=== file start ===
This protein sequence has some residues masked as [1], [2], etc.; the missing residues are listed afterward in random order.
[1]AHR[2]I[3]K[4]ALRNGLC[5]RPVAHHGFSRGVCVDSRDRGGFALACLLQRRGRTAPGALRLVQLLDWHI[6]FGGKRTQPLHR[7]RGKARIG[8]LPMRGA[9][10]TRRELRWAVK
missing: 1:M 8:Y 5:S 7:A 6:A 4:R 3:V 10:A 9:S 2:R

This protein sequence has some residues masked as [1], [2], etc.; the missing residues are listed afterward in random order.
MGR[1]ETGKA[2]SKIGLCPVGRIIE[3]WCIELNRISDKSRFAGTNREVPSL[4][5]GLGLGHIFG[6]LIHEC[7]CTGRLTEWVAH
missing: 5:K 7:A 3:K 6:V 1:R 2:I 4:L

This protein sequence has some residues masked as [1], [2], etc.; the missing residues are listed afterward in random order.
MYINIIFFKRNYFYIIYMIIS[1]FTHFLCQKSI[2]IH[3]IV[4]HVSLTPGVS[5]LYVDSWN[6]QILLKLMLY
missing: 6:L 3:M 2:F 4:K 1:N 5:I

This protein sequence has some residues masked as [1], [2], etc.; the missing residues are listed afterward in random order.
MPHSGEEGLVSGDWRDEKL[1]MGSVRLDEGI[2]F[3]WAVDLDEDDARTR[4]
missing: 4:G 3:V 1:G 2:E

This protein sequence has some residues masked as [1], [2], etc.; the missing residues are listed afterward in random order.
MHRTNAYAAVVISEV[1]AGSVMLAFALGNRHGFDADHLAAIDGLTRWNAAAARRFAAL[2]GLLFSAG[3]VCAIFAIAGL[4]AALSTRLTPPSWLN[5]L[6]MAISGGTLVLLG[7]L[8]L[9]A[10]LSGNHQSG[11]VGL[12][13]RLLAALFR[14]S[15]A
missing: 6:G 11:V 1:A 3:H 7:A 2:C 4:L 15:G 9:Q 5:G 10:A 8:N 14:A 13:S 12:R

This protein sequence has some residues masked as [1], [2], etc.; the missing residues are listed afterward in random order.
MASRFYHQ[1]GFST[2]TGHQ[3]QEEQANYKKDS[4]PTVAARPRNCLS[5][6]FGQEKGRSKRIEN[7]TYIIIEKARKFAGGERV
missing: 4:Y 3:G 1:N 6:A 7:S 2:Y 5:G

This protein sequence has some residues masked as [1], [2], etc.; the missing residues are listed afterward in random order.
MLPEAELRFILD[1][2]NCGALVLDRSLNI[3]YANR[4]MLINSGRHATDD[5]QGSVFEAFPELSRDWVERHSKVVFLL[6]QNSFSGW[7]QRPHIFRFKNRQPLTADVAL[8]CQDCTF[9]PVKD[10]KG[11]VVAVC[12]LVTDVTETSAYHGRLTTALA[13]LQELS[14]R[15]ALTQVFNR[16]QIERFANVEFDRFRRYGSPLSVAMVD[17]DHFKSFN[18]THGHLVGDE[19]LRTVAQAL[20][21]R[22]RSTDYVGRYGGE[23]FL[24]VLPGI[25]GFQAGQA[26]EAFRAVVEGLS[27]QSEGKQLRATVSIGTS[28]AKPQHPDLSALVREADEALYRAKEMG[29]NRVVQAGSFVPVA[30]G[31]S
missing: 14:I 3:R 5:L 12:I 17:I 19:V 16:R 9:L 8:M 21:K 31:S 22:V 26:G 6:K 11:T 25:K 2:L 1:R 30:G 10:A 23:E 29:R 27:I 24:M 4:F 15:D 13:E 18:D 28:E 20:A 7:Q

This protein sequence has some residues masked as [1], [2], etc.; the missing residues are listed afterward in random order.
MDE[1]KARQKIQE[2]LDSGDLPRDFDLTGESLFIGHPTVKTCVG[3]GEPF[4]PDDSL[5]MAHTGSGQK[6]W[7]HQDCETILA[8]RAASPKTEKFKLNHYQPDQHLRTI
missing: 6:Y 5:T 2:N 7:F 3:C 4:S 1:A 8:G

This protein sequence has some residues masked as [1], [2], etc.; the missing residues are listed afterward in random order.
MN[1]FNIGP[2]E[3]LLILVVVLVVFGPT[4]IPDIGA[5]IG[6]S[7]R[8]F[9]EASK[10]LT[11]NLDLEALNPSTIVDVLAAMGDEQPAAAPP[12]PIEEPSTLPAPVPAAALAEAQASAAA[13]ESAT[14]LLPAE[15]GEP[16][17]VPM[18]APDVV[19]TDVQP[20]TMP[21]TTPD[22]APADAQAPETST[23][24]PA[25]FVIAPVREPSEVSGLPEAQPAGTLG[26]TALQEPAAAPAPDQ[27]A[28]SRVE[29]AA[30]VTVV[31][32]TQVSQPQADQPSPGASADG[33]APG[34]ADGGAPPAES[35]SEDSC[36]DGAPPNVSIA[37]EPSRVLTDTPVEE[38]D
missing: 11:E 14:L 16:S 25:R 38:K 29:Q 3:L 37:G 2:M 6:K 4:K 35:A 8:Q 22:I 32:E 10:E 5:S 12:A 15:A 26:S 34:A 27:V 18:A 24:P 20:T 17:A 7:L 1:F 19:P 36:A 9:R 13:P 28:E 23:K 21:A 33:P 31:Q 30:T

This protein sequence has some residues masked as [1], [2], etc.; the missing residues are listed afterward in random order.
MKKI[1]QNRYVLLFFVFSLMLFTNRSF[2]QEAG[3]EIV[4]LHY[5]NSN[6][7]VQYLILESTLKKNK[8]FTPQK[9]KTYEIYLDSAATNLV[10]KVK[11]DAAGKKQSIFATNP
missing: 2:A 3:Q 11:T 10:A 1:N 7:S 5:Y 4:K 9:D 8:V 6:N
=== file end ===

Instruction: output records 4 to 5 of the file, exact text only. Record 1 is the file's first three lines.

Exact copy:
This protein sequence has some residues masked as [1], [2], etc.; the missing residues are listed afterward in random order.
MPHSGEEGLVSGDWRDEKL[1]MGSVRLDEGI[2]F[3]WAVDLDEDDARTR[4]
missing: 4:G 3:V 1:G 2:E

This protein sequence has some residues masked as [1], [2], etc.; the missing residues are listed afterward in random order.
MHRTNAYAAVVISEV[1]AGSVMLAFALGNRHGFDADHLAAIDGLTRWNAAAARRFAAL[2]GLLFSAG[3]VCAIFAIAGL[4]AALSTRLTPPSWLN[5]L[6]MAISGGTLVLLG[7]L[8]L[9]A[10]LSGNHQSG[11]VGL[12][13]RLLAALFR[14]S[15]A
missing: 6:G 11:V 1:A 3:H 7:A 2:C 4:L 15:G 9:Q 5:G 10:A 8:N 14:A 13:S 12:R